Having a line of sight into factory operations—essentially, a backyard view from Clae’s own L.A. headquarters—has given the brand the ability to innovate, and iterate, on its creations quickly, while advancing its ESG goals. KX’s highly-automated production and proprietary assembly process, which leaves some of the more toxic or labor-intensive elements of shoemaking to robots, diminishes some of the common risks to worker health associated with footwear factories, Katz explained during a tour of the facility. In a market where the cost of labor is higher than most offshore locales, efficiency-enhancing tools also allow the factory to focus skilled labor on specialized functions. Artisans perform traditional footwear-making tasks like sewing on webbing and trims and stitching strobel boards to knit uppers, while automated lasers are used to cut lining material and other components. A self-contained sprayer applies adhesive to foam midsoles, minimizing contact with the chemicals and preventing fumes from contaminating the factory floor.

Strobel board is cut using a laser.
Strobel board is cut using a laser. Courtesy

“What I’ve learned is that it’s an awesome dialogue between the human and the machine,” Katz said. “Even though the programming language was developed on a computer, our knit engineers also work very closely with the machines because you still have to set the parameters.”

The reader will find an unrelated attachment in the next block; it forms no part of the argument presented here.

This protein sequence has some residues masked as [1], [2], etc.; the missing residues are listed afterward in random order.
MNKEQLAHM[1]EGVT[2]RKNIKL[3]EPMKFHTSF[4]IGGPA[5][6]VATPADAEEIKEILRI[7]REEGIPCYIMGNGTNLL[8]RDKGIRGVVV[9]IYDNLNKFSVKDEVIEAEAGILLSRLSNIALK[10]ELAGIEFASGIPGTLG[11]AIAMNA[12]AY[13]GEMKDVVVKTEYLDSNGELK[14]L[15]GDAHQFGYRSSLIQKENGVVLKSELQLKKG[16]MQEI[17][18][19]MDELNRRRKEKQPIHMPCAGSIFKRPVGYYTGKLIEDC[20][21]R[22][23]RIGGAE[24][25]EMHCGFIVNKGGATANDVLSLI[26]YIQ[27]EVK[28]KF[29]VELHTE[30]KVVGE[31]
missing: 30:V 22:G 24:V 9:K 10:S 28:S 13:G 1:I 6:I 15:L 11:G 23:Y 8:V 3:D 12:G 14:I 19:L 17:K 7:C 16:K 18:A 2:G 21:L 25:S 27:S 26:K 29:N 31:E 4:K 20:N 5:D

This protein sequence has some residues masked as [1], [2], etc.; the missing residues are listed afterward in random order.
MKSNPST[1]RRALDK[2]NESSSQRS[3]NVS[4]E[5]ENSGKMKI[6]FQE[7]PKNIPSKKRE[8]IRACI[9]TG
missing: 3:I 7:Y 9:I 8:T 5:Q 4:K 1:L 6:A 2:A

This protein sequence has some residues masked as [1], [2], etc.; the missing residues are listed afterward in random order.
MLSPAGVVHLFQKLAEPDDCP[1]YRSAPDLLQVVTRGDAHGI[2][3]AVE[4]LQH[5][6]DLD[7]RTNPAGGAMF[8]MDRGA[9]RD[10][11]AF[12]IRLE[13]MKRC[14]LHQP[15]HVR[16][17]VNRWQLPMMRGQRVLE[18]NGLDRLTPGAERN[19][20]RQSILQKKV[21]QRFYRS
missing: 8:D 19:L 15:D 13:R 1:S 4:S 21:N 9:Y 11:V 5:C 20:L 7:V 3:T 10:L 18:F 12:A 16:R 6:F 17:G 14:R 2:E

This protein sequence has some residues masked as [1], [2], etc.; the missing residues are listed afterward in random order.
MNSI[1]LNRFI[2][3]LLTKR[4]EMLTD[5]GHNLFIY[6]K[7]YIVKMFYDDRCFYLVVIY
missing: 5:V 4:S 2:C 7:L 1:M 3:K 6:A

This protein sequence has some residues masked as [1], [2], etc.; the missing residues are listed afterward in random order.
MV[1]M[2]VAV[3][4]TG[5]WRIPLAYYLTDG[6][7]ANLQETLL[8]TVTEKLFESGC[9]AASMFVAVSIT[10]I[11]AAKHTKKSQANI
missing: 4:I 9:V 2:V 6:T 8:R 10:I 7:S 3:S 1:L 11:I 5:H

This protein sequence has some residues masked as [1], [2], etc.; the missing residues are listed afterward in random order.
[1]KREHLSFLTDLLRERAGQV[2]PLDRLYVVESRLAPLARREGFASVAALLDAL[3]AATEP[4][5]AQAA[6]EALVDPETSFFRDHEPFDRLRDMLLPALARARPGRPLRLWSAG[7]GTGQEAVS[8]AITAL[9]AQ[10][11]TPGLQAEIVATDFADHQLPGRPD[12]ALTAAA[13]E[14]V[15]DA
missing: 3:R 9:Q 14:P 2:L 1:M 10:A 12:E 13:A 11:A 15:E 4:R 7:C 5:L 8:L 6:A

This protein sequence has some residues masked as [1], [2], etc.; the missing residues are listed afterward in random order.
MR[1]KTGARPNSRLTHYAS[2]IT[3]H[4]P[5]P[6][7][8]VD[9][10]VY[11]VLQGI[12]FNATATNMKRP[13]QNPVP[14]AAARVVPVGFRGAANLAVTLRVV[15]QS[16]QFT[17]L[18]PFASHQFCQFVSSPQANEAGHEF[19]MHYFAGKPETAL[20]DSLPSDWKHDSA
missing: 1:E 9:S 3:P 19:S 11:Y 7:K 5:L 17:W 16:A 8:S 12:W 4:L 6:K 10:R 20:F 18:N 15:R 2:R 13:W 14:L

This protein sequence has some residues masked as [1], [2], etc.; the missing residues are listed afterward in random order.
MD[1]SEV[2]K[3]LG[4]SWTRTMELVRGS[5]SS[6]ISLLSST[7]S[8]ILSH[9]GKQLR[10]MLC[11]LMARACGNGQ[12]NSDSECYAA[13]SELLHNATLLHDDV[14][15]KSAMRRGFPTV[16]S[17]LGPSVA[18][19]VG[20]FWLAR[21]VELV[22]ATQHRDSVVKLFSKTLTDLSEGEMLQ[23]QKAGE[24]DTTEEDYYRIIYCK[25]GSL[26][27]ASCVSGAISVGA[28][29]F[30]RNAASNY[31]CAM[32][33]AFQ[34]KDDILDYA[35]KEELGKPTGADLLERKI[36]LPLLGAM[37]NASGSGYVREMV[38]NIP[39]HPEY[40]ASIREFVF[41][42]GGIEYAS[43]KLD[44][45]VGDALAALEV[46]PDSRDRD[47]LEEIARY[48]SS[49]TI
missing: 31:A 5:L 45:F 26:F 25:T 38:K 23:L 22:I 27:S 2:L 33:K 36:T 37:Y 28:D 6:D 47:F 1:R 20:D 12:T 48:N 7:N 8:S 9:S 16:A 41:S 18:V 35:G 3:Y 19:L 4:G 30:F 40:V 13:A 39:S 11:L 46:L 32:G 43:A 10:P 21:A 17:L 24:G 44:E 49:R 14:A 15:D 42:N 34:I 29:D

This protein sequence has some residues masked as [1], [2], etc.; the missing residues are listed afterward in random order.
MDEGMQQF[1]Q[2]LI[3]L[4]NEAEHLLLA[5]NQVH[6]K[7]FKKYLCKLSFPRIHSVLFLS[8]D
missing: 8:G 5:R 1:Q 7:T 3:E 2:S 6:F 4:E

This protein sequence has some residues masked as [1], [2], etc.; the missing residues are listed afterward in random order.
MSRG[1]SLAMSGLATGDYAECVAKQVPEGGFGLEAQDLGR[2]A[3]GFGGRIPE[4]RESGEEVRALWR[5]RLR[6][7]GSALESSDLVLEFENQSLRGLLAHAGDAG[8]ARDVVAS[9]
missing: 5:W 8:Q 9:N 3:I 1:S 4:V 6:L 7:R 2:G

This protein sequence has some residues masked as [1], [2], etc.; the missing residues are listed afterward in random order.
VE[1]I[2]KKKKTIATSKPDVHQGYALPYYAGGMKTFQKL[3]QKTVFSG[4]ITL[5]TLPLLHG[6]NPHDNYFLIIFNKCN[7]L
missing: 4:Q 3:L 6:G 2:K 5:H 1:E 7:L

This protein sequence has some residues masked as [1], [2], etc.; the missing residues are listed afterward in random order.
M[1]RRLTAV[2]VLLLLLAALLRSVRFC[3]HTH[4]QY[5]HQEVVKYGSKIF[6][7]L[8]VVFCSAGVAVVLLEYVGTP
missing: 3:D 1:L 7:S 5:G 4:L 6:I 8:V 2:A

Katz is part of an informal consortium of local players looking to make California, and the Americas more broadly, a vibrant hub for footwear manufacturing, driving toward a degree of self-sufficiency not seen in decades. That means developing an ecosystem of manufacturers that can support brands like Clae. Launched in April, KX is already working with upward of a dozen brands and suppliers to make it happen. “The idea is we want to make things closer to the people that are designing them, and closer to the people that are buying them,” he said.

A machine sprays midsoles with adhesive.
A machine sprays midsoles with adhesive. Courtesy

“There’s investment to be made—both financial investment and the investment in building out relationships and networks of people who only together can succeed,” he said. “There needs to be 10 to 20 brands in L.A. that are all looking for shoelaces in order to legitimately support someone who’s going to invest in the right equipment to build those shoelaces,” he added by way of example. Katz believes the barriers that have prevented growth like this from happening in the past are finally beginning to erode. “What I have absolutely seen is startups that have raised money or bootstrapped during this time period, not just because of the reactions to the supply chain situation, but the reactions to everything that’s been going on.”

“Perhaps I have an overly optimistic view of humanity, but I think that a lot of people have felt alienated for a long time because they feel disconnected from the source of the things that they consume,” he explained. In the wake of that detachment, “There’s this need to be closer to the places that things are made and people that are making them.”